3. The LSA is silent on how an employer may design a remedy clause in a CNC.  Nevertheless, court decisions show that injunctive orders are possible even if the CNC lacks an explicit injunctive remedy clause.  As for penalties, the Civil Code grants courts the authority to reduce penalty amount upon a party’s motion, and seldom is a penalty amount left unreduced in a Taiwanese court (see our report on a related case here). 

4. The Ministry of Labor rendered explanatory rules on the LSA’s four requirements in the Enforcement Rules of the LSA amended in 2019. These explanatory rules are:

► The non-compete time period shall not exceed the lifetime of the employer’s trade secrets or technological information of concern and shall in no circumstance exceed two years (a longer term shall be automatically cut down to two years);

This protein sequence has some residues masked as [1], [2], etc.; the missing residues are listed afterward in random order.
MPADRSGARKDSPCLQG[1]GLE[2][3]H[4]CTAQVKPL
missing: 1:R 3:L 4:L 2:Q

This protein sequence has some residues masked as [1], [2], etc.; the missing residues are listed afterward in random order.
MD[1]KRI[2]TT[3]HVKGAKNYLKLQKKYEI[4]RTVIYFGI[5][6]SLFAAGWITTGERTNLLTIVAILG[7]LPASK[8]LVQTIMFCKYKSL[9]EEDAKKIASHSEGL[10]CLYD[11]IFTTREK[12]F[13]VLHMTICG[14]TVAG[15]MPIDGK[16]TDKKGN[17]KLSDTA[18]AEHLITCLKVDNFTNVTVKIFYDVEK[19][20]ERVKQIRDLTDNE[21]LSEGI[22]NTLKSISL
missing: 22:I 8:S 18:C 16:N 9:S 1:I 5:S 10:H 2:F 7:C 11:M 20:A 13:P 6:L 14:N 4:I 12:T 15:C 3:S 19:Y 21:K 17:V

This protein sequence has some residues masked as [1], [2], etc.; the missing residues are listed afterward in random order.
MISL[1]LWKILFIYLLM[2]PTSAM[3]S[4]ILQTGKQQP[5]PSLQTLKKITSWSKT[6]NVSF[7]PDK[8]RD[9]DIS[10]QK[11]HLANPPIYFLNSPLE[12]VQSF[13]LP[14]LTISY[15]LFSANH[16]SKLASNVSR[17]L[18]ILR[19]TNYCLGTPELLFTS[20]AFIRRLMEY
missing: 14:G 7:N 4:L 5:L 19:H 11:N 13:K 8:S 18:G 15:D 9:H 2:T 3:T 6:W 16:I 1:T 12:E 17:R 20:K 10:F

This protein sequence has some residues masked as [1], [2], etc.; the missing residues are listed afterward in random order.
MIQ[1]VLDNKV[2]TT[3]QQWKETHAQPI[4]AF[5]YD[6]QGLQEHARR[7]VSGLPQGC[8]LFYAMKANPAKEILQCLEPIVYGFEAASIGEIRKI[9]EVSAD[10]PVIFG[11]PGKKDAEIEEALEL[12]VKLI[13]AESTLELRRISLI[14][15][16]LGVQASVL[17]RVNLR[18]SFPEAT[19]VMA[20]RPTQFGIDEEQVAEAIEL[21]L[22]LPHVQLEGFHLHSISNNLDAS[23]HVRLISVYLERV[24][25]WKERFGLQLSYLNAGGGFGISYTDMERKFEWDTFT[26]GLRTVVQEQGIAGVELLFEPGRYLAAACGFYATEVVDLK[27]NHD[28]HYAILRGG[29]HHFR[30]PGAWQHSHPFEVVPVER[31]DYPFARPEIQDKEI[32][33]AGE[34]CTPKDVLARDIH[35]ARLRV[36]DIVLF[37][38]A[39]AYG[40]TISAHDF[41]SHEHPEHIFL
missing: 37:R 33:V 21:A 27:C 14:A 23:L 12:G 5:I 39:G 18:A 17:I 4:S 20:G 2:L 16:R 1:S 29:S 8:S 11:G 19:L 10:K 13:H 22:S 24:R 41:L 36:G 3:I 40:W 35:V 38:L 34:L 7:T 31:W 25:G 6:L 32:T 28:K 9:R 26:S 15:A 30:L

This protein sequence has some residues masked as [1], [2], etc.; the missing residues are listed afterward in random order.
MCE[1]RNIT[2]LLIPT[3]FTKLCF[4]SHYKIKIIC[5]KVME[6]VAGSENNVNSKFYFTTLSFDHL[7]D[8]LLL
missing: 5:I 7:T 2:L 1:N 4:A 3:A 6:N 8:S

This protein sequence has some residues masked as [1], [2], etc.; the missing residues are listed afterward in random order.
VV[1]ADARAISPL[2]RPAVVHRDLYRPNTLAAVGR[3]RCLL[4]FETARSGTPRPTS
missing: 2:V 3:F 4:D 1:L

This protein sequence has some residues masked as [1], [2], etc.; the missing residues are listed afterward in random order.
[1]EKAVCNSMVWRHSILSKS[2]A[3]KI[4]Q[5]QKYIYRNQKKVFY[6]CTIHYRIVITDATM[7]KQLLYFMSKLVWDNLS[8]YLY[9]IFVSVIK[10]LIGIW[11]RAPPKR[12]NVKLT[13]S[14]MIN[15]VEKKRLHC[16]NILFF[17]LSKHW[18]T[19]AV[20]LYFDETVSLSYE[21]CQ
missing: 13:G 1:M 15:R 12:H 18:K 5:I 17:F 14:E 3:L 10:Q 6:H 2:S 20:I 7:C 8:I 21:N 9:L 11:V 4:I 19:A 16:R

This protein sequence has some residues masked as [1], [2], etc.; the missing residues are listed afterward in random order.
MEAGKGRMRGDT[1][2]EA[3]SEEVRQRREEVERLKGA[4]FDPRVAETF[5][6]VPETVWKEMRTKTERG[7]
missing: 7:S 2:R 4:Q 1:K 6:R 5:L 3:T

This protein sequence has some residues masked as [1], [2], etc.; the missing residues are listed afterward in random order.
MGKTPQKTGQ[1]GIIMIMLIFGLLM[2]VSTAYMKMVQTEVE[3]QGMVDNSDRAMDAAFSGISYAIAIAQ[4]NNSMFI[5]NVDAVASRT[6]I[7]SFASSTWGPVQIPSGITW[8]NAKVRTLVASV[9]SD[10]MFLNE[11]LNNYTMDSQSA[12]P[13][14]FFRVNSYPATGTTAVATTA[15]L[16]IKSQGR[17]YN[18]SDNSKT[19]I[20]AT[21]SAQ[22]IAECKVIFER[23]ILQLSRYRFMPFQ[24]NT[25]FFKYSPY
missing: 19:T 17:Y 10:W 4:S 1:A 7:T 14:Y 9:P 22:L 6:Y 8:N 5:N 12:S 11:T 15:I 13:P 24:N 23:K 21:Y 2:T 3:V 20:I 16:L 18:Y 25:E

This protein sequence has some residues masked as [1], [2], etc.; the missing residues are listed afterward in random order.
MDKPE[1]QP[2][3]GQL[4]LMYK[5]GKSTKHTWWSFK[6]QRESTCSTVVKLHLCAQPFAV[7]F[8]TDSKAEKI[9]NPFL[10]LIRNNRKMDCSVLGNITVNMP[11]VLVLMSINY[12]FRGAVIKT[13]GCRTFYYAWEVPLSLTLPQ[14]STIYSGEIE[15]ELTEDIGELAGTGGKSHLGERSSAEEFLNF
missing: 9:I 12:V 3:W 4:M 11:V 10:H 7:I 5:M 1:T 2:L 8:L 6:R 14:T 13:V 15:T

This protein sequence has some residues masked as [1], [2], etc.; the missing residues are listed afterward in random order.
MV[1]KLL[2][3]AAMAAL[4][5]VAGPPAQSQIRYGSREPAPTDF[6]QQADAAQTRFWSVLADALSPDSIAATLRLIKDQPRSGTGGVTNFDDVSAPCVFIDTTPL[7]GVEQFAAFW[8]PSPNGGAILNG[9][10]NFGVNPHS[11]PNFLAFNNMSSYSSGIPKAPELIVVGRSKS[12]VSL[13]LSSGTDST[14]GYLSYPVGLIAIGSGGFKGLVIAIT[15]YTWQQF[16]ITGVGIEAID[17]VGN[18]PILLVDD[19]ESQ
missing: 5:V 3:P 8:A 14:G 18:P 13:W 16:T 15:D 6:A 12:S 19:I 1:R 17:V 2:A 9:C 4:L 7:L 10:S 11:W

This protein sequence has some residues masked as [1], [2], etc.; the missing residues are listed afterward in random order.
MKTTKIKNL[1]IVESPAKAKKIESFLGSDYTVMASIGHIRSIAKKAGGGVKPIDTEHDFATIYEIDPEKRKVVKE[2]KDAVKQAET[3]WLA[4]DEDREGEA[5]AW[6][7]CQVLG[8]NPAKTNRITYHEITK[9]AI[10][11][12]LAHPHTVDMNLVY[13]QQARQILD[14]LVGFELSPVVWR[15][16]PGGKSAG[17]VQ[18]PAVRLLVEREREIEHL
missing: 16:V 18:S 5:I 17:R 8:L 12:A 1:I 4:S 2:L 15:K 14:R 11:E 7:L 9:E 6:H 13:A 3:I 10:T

► The non-compete geographical area shall be no wider than the employer’s actual business area;

► The non-compete occupation scope shall be clearly defined and shall be identical or similar to the employee’s present work scope;

► Where there is a restriction on the employee’s choice of new employers, the employers to be precluded shall be clearly defined and limited to those competing with the current employer in identical or similar business sectors;

► The CNC compensation shall be paid after the employment relationship ends, either in a lump sum or on a monthly basis; and

► Whether the compensation is reasonable should be determined upon considering at least the following factors:

  • The compensation per month shall be no less than 50% of the employee’s average monthly wage at the time he/she leaves the employer; and
  • The compensation shall be sufficient to support the employee’s living during the non-compete period. 

1    The penalties stipulated in the disputed CNC are “24 times of the employee’s entire monthly pay package when he leaves the company” while the agreed non-compete period is 12 months.